ProSci’s roots lie in the research of Human Immunodefficiency Virus and working to develop a neutralizing vaccine against it. Below is an “abstract of abstracts” summarizing the research performed over the last several years that has built our business from the ground up.
ProSci’s HIV Research Summary
The Human Immunodeficiency Virus type 1 (HIV-1) is the causative agent for Acquired Immunodeficiency Syndrome (AIDS). The HIV envelope glycoprotein (Env) spike is the sole target of broadly neutralizing antibodies (bnAbs). HIV Env is one of the most heavily glycosylated proteins known with 50% of its mass consisting of host derived glycans. Glycans are viewed as self-molecules by the host immune system and hence are non-immunogenic. It is believed that the virus has evolved to incorporate large number of N-glycosylation sites to protect the backbone from antibody mediated neutralization. In the past several years a large number of HIV bnAbs have been isolated and characterized from elite (10-30% HIV positive) patients who have been infected with HIV for 2-3 years. Most of those bnAbs (e.g. b12, VRC01, VRC01, 4E10, 10E8) target the protein backbone, however the new emerging antibodies (e.g. PG9, PGT121, PGT145, PGT128) also interact with glycans at specific locations on the Env protein. Research at ProSci has been focused on targeting the “glycan” using a modified strain of Saccharomyces cerevisiae (brewer’s yeast) for the development of HIV vaccine. We generated triple mutant (TM) yeast strain, which has a deletion of 3 genes (Och1, Mnn1 and Mnn4) involved in the N-glycosylation pathway that results in the expression of Man8 glycans on the surface of its glycoproteins. Few glycoproteins expressed and purified in the TM yeast strain can cross react with the glycan targeting bnAb 2G12. This suggests that the glycans resemble to those on HIV-1, and can be developed as a vaccine to generate 2G12-like antibodies, which are able to target high-mannose glycans. Immunization studies in rabbits with TM yeast expressed glycoproteins as antigens elicited antibodies that are able to bind to various gp120s and gp140 trimers from different clade viruses. However, the sera cannot neutralize the pseudovirus. This implies that the underlying structure of the glycoprotein is important for elicitation of antibodies against the native trimeric Env protein. Current strategy involves training the immune system such that it evolves to elicit anti-glycan antibodies that are able to recognize native trimeric Env protein and neutralize HIV-1 pseudoviruses.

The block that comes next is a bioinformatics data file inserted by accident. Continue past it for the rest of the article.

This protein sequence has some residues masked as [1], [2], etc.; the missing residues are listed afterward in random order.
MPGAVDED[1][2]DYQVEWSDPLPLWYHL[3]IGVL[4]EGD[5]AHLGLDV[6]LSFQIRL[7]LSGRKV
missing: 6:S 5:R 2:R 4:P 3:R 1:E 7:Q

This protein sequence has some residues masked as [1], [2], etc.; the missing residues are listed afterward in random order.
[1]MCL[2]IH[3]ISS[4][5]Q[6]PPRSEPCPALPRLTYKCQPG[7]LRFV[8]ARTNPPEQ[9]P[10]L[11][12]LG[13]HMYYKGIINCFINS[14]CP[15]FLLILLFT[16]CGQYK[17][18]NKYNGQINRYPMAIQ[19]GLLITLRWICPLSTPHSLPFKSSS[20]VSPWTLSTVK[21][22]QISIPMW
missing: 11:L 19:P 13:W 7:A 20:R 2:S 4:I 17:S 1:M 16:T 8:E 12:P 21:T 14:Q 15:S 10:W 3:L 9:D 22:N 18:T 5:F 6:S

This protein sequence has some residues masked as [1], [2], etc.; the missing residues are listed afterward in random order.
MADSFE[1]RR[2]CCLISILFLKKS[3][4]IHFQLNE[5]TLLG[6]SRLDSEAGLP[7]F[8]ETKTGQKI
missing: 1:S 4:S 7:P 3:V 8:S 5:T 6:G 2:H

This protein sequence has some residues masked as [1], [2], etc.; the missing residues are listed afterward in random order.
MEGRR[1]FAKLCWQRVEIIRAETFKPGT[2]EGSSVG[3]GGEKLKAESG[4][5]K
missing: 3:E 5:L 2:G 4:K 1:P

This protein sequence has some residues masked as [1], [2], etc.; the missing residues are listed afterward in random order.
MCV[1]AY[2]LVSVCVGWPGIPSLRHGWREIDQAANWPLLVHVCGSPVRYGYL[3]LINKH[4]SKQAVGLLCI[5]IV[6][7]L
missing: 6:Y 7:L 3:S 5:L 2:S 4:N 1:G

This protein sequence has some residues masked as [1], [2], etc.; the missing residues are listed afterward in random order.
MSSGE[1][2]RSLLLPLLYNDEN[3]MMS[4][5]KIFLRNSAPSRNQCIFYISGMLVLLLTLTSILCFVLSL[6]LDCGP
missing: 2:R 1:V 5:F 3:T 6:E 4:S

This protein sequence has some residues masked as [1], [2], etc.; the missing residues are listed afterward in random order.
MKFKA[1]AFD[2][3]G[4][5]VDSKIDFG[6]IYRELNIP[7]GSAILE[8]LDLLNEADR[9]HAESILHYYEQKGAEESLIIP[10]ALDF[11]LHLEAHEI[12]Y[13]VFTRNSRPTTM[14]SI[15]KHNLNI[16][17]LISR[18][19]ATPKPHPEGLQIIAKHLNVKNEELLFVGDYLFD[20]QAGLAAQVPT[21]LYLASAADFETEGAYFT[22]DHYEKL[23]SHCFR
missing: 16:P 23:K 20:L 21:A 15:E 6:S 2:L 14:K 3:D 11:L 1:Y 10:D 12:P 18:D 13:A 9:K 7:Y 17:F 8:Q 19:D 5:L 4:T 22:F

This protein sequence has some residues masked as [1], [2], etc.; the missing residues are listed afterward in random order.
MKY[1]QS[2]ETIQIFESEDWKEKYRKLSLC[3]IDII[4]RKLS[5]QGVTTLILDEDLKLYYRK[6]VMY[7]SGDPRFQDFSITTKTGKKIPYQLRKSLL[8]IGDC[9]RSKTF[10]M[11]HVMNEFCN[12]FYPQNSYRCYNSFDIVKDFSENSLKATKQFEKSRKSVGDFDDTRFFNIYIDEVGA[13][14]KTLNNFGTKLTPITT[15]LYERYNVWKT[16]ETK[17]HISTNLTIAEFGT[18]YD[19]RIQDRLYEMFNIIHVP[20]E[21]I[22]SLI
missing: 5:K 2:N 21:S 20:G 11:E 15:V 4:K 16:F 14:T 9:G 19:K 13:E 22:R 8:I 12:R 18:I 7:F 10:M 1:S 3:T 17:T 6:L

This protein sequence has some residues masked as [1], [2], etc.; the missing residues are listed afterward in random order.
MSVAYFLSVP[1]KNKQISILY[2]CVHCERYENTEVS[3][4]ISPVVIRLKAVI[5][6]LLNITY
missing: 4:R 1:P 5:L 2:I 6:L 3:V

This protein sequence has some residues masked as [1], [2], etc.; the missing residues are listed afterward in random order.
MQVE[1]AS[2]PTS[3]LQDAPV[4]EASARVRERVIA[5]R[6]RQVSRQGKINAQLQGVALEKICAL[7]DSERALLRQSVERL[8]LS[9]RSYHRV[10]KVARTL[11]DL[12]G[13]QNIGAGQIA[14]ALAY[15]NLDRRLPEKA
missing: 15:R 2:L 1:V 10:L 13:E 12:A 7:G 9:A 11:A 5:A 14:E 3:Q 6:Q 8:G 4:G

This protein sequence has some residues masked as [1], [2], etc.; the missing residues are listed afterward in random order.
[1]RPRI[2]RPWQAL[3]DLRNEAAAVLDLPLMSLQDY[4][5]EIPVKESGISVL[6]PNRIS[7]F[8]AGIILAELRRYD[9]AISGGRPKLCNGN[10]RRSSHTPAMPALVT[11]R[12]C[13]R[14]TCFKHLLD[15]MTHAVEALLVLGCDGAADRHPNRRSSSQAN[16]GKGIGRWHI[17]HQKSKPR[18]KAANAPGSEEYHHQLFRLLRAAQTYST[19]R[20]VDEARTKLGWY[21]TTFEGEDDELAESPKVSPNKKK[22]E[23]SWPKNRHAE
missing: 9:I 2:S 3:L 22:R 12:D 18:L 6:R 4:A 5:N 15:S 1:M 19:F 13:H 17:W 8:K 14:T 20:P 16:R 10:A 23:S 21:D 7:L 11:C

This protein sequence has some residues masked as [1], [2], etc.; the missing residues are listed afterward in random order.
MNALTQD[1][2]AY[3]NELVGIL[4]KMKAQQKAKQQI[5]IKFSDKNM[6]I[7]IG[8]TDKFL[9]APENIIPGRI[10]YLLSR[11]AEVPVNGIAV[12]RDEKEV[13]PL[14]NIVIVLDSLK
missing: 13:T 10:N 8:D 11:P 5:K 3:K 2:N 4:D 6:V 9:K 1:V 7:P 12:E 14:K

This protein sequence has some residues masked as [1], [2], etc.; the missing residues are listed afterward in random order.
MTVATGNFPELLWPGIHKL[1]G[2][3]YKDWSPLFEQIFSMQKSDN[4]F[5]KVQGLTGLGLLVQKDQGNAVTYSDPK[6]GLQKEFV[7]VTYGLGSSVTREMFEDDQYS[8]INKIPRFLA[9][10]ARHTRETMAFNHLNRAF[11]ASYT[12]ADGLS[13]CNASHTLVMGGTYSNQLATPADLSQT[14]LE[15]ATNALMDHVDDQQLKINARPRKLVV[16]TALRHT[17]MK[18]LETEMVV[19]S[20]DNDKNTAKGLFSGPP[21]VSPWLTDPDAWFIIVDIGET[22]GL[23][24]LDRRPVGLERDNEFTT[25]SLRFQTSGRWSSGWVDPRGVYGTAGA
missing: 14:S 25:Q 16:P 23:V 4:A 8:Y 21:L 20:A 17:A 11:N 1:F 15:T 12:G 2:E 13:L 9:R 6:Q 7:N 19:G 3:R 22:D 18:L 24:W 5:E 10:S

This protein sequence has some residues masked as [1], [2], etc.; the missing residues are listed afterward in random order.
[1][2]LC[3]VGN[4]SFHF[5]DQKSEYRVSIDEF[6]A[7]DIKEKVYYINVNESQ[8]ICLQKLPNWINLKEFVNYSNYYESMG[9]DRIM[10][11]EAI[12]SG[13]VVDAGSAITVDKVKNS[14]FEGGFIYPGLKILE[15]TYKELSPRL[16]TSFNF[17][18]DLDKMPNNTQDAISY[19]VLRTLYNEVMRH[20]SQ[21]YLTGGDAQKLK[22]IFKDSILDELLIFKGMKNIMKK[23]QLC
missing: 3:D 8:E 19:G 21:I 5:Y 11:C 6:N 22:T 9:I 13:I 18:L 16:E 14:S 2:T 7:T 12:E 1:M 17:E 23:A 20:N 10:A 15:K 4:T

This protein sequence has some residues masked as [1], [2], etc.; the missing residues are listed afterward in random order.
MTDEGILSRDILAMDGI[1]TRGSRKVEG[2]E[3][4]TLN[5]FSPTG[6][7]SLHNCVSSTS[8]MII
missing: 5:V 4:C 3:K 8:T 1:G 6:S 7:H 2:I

HIV research at ProSci is continuing forward while focusing it’s efforts on eliciting the proper immune response for generating antibodies against HIV glycans.
See the full list of ProSci’s publications here.